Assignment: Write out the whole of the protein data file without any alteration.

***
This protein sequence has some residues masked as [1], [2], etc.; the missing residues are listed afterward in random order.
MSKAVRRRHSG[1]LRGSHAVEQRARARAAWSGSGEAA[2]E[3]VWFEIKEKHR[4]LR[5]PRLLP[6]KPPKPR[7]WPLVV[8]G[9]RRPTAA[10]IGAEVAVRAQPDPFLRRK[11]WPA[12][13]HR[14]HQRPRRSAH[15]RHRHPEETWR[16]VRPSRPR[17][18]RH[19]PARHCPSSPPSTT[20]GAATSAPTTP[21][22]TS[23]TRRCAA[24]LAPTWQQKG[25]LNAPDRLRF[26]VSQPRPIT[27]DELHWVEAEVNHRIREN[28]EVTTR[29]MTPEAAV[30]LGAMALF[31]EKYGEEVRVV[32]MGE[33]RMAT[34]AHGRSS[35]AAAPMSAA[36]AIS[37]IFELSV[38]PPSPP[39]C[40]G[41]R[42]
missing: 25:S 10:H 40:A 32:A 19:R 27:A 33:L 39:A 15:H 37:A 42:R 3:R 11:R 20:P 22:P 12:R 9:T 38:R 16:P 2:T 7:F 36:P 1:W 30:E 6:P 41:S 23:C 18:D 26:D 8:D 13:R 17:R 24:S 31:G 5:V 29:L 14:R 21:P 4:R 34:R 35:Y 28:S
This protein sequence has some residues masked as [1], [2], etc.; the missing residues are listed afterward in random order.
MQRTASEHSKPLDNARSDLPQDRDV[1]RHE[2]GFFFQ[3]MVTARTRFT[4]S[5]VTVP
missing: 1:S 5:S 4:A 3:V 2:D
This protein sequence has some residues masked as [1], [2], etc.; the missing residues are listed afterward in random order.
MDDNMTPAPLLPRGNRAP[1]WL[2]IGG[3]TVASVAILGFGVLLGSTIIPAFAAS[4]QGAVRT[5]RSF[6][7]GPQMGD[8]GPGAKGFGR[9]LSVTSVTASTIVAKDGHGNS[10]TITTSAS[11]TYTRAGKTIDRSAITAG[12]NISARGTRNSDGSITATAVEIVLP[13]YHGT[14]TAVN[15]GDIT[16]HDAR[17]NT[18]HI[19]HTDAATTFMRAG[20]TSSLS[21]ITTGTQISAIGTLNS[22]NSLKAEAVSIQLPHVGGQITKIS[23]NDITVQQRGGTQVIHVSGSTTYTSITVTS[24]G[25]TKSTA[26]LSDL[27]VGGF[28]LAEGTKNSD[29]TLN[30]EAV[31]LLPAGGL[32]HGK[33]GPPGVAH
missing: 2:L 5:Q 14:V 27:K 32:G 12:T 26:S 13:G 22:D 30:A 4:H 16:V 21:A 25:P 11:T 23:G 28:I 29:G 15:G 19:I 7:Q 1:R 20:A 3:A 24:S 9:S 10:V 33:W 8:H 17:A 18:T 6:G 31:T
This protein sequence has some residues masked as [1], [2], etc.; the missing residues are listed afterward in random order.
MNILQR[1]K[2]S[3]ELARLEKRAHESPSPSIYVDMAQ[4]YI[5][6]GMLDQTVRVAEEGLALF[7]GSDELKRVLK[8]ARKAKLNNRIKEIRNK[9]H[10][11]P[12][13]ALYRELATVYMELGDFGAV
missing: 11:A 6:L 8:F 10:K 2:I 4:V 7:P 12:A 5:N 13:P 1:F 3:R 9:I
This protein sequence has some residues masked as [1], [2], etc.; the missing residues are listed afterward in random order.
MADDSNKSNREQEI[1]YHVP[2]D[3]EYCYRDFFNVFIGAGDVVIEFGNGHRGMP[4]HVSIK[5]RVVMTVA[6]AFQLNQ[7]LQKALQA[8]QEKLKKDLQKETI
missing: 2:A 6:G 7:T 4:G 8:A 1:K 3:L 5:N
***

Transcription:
This protein sequence has some residues masked as [1], [2], etc.; the missing residues are listed afterward in random order.
MSKAVRRRHSG[1]LRGSHAVEQRARARAAWSGSGEAA[2]E[3]VWFEIKEKHR[4]LR[5]PRLLP[6]KPPKPR[7]WPLVV[8]G[9]RRPTAA[10]IGAEVAVRAQPDPFLRRK[11]WPA[12][13]HR[14]HQRPRRSAH[15]RHRHPEETWR[16]VRPSRPR[17][18]RH[19]PARHCPSSPPSTT[20]GAATSAPTTP[21][22]TS[23]TRRCAA[24]LAPTWQQKG[25]LNAPDRLRF[26]VSQPRPIT[27]DELHWVEAEVNHRIREN[28]EVTTR[29]MTPEAAV[30]LGAMALF[31]EKYGEEVRVV[32]MGE[33]RMAT[34]AHGRSS[35]AAAPMSAA[36]AIS[37]IFELSV[38]PPSPP[39]C[40]G[41]R[42]
missing: 25:S 10:H 40:A 32:A 19:R 27:A 33:L 39:A 15:H 37:A 42:R 3:R 11:R 20:P 22:P 12:R 9:T 38:R 16:P 2:T 7:F 36:P 1:W 30:E 6:P 41:S 23:C 18:D 26:D 8:D 13:R 17:R 24:S 31:G 5:V 29:L 14:R 21:P 4:R 34:R 35:Y 28:S
This protein sequence has some residues masked as [1], [2], etc.; the missing residues are listed afterward in random order.
MQRTASEHSKPLDNARSDLPQDRDV[1]RHE[2]GFFFQ[3]MVTARTRFT[4]S[5]VTVP
missing: 1:S 5:S 4:A 3:V 2:D
This protein sequence has some residues masked as [1], [2], etc.; the missing residues are listed afterward in random order.
MDDNMTPAPLLPRGNRAP[1]WL[2]IGG[3]TVASVAILGFGVLLGSTIIPAFAAS[4]QGAVRT[5]RSF[6][7]GPQMGD[8]GPGAKGFGR[9]LSVTSVTASTIVAKDGHGNS[10]TITTSAS[11]TYTRAGKTIDRSAITAG[12]NISARGTRNSDGSITATAVEIVLP[13]YHGT[14]TAVN[15]GDIT[16]HDAR[17]NT[18]HI[19]HTDAATTFMRAG[20]TSSLS[21]ITTGTQISAIGTLNS[22]NSLKAEAVSIQLPHVGGQITKIS[23]NDITVQQRGGTQVIHVSGSTTYTSITVTS[24]G[25]TKSTA[26]LSDL[27]VGGF[28]LAEGTKNSD[29]TLN[30]EAV[31]LLPAGGL[32]HGK[33]GPPGVAH
missing: 2:L 5:Q 14:V 27:K 32:G 12:T 26:S 13:G 22:D 30:A 4:H 16:V 21:A 25:P 11:T 23:G 28:I 29:G 15:G 19:I 7:Q 1:R 20:A 3:A 24:S 9:S 10:V 33:W 8:H 17:A 18:T 6:G 31:T
This protein sequence has some residues masked as [1], [2], etc.; the missing residues are listed afterward in random order.
MNILQR[1]K[2]S[3]ELARLEKRAHESPSPSIYVDMAQ[4]YI[5][6]GMLDQTVRVAEEGLALF[7]GSDELKRVLK[8]ARKAKLNNRIKEIRNK[9]H[10][11]P[12][13]ALYRELATVYMELGDFGAV
missing: 11:A 6:L 8:F 10:K 2:I 4:V 7:P 12:A 5:N 13:P 1:F 3:R 9:I
This protein sequence has some residues masked as [1], [2], etc.; the missing residues are listed afterward in random order.
MADDSNKSNREQEI[1]YHVP[2]D[3]EYCYRDFFNVFIGAGDVVIEFGNGHRGMP[4]HVSIK[5]RVVMTVA[6]AFQLNQ[7]LQKALQA[8]QEKLKKDLQKETI
missing: 2:A 6:G 7:T 4:G 8:A 1:K 3:L 5:N